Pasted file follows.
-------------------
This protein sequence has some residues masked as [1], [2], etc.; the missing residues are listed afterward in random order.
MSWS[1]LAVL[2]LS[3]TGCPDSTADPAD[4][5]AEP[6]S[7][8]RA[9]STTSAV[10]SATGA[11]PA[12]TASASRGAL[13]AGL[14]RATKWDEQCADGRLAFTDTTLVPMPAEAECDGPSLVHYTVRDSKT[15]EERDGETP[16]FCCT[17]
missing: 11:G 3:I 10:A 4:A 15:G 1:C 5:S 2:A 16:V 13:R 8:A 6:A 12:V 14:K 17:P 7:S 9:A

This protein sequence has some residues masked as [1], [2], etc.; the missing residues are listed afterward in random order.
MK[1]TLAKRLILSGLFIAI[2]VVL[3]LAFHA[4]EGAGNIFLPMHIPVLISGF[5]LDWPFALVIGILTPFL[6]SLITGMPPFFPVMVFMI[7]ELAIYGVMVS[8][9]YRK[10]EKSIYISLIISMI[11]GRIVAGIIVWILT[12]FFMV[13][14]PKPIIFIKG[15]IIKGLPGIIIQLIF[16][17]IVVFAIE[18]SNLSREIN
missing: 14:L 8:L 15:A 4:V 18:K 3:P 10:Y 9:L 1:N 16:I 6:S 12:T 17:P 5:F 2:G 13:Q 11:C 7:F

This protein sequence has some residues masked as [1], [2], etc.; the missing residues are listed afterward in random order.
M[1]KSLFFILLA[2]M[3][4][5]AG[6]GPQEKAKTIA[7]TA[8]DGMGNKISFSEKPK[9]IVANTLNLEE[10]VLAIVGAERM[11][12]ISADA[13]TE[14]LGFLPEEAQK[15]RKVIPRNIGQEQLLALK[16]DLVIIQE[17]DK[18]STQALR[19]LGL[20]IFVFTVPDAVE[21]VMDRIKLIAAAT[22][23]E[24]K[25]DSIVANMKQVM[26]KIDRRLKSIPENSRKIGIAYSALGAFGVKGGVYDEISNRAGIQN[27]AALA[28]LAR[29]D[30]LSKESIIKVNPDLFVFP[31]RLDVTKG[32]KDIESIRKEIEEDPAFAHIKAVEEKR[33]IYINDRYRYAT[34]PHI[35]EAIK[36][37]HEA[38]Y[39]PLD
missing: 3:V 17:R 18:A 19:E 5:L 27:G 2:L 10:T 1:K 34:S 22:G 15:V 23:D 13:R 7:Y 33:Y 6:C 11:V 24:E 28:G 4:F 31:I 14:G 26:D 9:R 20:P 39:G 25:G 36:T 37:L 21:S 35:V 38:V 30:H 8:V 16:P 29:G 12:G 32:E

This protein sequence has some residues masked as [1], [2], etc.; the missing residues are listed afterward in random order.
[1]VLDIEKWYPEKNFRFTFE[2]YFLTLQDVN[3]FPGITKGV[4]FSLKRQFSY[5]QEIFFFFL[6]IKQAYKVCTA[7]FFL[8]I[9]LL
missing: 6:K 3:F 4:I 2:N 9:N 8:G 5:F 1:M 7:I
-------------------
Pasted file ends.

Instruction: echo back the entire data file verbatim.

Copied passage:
This protein sequence has some residues masked as [1], [2], etc.; the missing residues are listed afterward in random order.
MSWS[1]LAVL[2]LS[3]TGCPDSTADPAD[4][5]AEP[6]S[7][8]RA[9]STTSAV[10]SATGA[11]PA[12]TASASRGAL[13]AGL[14]RATKWDEQCADGRLAFTDTTLVPMPAEAECDGPSLVHYTVRDSKT[15]EERDGETP[16]FCCT[17]
missing: 11:G 3:I 10:A 4:A 15:G 1:C 5:S 2:A 16:V 13:R 8:A 6:A 12:V 14:K 17:P 7:S 9:A

This protein sequence has some residues masked as [1], [2], etc.; the missing residues are listed afterward in random order.
MK[1]TLAKRLILSGLFIAI[2]VVL[3]LAFHA[4]EGAGNIFLPMHIPVLISGF[5]LDWPFALVIGILTPFL[6]SLITGMPPFFPVMVFMI[7]ELAIYGVMVS[8][9]YRK[10]EKSIYISLIISMI[11]GRIVAGIIVWILT[12]FFMV[13][14]PKPIIFIKG[15]IIKGLPGIIIQLIF[16][17]IVVFAIE[18]SNLSREIN
missing: 14:L 8:L 15:A 4:V 18:K 3:P 10:Y 9:L 1:N 16:I 6:S 12:T 17:P 5:F 2:G 13:Q 11:C 7:F

This protein sequence has some residues masked as [1], [2], etc.; the missing residues are listed afterward in random order.
M[1]KSLFFILLA[2]M[3][4][5]AG[6]GPQEKAKTIA[7]TA[8]DGMGNKISFSEKPK[9]IVANTLNLEE[10]VLAIVGAERM[11][12]ISADA[13]TE[14]LGFLPEEAQK[15]RKVIPRNIGQEQLLALK[16]DLVIIQE[17]DK[18]STQALR[19]LGL[20]IFVFTVPDAVE[21]VMDRIKLIAAAT[22][23]E[24]K[25]DSIVANMKQVM[26]KIDRRLKSIPENSRKIGIAYSALGAFGVKGGVYDEISNRAGIQN[27]AALA[28]LAR[29]D[30]LSKESIIKVNPDLFVFP[31]RLDVTKG[32]KDIESIRKEIEEDPAFAHIKAVEEKR[33]IYINDRYRYAT[34]PHI[35]EAIK[36][37]HEA[38]Y[39]PLD
missing: 3:V 17:R 18:A 19:E 5:L 27:G 2:L 10:T 1:K 34:S 22:G 15:V 23:D 13:R 7:Y 33:Y 6:C 11:V 24:E 28:G 4:F 31:I 14:G 26:D 9:R 20:P 39:G 25:G 36:T 37:L 21:S 35:V 38:V 30:H 8:V 16:P 29:G 12:G 32:E

This protein sequence has some residues masked as [1], [2], etc.; the missing residues are listed afterward in random order.
[1]VLDIEKWYPEKNFRFTFE[2]YFLTLQDVN[3]FPGITKGV[4]FSLKRQFSY[5]QEIFFFFL[6]IKQAYKVCTA[7]FFL[8]I[9]LL
missing: 6:K 3:F 4:I 2:N 9:N 8:G 5:F 1:M 7:I